ACCRA, Jan 5 (Reuters) - Ghana’s president-elect John Atta Mills will have little time to celebrate his narrow election victory as he faces mounting government debts, wage demands and political divisions after a bruising campaign.
The former vice-president, in opposition for eight years, will be sworn in on Wednesday after being declared winner at the weekend of one of Africa’s closest leadership races.
While crude oil production is due to start in late 2010 and that should bring some relief for the economy, handling the revenues could be a political minefield for an establishment riven with accusations of graft, patronage and drug trafficking.
“It’s a very difficult time internationally to be coming to power in Ghana. And there are internal issues, not least the oil, but also the growth in the drugs trade,” said Tom Cargill, Africa Programme Coordinator at Chatham House, the Royal Institute of International Affairs, in London.
“The new government’s going to find itself with a long list of challenges (including) to heal the divisions opened up by these elections,” he told Reuters.
The losing New Patriotic Party (NPP) administration, whose candidate to replace President John Kufuor narrowly lost a run-off to Mills, sharply raised public spending in the runup to the poll, increasing the national debt to fund expansionary measures to help the country cope with high oil import prices.
But the onset of the world economic slowdown combined with harsh credit conditions have stymied plans to follow up on its successful 2007 Eurobond issue -- a first for West Africa.
“The outlook economically is very, very grim. Anybody who comes to power on Jan. 7 will have to mount a very very serious austerity budget. You have to close the gap,” said Kwesi Jonah, of the Institute of Democratic Governance think-tank.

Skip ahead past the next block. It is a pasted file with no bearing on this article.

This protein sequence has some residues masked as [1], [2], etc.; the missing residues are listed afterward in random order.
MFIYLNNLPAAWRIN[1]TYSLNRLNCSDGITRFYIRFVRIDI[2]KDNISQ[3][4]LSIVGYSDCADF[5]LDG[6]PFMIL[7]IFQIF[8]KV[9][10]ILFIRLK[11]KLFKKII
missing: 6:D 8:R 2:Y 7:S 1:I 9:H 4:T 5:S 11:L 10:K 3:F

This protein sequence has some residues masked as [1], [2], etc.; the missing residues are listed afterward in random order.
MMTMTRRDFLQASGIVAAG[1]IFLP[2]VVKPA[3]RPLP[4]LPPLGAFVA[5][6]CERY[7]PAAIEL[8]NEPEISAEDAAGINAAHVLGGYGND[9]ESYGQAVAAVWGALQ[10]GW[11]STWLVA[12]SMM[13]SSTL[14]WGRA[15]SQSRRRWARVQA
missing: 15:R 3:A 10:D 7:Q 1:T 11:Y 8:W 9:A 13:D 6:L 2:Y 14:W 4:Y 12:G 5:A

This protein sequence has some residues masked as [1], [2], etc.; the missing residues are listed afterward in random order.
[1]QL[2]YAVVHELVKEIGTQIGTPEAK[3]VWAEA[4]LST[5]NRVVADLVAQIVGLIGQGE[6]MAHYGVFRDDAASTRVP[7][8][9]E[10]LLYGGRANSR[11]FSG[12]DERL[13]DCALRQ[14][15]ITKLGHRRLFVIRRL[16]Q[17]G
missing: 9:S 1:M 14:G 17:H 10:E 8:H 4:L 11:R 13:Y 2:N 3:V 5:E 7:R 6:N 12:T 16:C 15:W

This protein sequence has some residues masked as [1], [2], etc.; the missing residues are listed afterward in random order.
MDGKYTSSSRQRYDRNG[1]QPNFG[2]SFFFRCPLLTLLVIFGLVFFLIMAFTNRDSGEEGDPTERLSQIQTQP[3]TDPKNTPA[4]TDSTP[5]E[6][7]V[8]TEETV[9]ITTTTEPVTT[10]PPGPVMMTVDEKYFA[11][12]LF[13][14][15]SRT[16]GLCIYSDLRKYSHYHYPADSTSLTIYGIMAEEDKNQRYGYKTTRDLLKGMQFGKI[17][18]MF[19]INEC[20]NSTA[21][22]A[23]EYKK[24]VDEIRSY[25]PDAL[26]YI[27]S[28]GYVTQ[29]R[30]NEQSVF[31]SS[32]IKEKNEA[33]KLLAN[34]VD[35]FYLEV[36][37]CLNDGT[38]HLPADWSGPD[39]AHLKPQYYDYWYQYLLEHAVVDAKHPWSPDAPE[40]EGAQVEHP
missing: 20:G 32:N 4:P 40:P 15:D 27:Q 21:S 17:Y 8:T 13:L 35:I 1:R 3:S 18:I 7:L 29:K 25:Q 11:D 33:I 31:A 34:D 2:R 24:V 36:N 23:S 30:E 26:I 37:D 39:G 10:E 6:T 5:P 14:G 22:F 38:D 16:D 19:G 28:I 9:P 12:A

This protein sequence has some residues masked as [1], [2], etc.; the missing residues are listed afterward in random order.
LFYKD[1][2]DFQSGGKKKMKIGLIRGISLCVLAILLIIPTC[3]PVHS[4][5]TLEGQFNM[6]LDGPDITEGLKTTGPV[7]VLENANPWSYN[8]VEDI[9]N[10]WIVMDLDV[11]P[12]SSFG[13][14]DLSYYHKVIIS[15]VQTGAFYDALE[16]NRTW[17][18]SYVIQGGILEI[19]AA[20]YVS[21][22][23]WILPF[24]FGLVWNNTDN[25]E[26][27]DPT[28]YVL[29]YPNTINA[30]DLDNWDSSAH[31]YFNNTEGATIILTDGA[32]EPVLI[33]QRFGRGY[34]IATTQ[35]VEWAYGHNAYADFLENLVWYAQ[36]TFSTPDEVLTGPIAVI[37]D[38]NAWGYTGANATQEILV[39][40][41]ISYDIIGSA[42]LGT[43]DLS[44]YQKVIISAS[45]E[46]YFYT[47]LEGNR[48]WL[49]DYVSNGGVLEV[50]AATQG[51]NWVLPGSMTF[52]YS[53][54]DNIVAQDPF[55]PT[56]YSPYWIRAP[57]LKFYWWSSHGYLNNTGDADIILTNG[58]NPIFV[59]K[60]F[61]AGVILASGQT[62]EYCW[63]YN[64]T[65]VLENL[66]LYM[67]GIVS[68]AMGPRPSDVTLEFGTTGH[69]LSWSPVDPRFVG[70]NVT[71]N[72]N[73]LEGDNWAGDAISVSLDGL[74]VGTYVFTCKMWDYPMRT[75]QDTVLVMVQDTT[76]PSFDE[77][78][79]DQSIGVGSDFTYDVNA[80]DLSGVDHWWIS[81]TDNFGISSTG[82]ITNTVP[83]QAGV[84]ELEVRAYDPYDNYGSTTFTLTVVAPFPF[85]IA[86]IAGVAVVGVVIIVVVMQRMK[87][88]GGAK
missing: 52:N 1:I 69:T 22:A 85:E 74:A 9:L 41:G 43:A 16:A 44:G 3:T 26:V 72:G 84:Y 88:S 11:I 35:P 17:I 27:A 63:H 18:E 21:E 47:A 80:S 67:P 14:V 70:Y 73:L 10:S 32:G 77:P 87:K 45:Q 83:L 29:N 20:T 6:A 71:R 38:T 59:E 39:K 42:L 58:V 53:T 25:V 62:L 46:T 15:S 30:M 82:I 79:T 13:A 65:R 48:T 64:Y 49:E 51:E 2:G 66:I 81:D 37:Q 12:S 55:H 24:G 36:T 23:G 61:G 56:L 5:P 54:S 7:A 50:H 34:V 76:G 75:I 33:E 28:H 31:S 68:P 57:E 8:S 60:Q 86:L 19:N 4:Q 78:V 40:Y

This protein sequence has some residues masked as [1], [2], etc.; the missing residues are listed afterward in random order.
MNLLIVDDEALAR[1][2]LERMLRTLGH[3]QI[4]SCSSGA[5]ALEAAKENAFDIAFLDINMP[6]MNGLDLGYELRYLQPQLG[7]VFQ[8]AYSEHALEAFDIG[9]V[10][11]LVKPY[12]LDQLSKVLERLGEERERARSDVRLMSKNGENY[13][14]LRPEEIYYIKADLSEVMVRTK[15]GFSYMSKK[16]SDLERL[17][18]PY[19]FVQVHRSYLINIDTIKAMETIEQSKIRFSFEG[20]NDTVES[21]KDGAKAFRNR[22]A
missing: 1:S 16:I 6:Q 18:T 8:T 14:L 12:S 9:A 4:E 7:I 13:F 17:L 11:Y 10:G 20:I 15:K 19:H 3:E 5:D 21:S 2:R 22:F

“You have to adjust the deficits, and if loans are not coming, you must lower your expectations and programmes to do things such as building of roads etc,” he said.
In the worst case, analysts fear low oil prices, which have fallen by two thirds in six months, could lead Tullow Oil and Kosmos Energy to delay their fast-track development of the Jubilee offshore oilfield -- a scenario the national oil company GNPC has dismissed.
Nevertheless there is plenty of pressure on Mills’s centre-left party to spend, both to create jobs and provide the infrastructure to allow its cocoa- and gold-exporting economy to continue the healthy growth seen in recent years.
“There needs to be a very large investment programme to develop productive infrastructure: electricity, telecoms, air transport, ports, roads,” Mills’s brother Cadman, a former World Bank official, told Radio France International.
Papa Kwesi Nduom, a presidential candidate who came third in the Dec. 7 first round, said wage demands would also be high on the agenda of the new government after Kufuor’s government deferred the matter to the next administration.
“2009 will not be an easy year. How the president-elect handles it will be determining for the coming years. I don’t see the international financial crisis as the number one problem, it’s the internal financial crisis,” he said.
Mills’s winning margin was less than 0.5 percent of votes, giving him a wafer-thin mandate to rule.
His position is further complicated by what will likely be a hung parliament. Mills’s NDC has 114 of parliament’s 230 seats after an election on Dec. 7, compared to the NPP’s 107.
With two seats left to be declared after procedural appeals, Mills can hope for a tiny majority at best, and will probably need backing from the NPP or a minor party to pass laws.
“It does beg the question how you patch things up, when half the people want one thing but almost half the others want something else,” said Anthony Goldman, a political risk analyst.
“Even before the election process and campaigning there was a fair amount of bitterness, personal animosity, allegations of abusing process in order to deal with perceived enemies, and that will take a fair bit of unravelling,” he said from London.
Picking up the pieces after a hard-fought, sometimes vitriolic, campaign will be no mean feat. But analysts say it is necessary to achieve the political consensus required between two main parties, whose policies differ little in reality.
“Essentially, Ghanaians have said the two key political parties must work together. There are still some problems that need solving,” Abena Amoah, head of investment banking and financing at Renaissance Capital’s Ghana branch, told Reuters.
“We want our politicians to work together to resolve them ... The next four years are going to be very difficult.” (Additional reporting and writing by Alistair Thomson)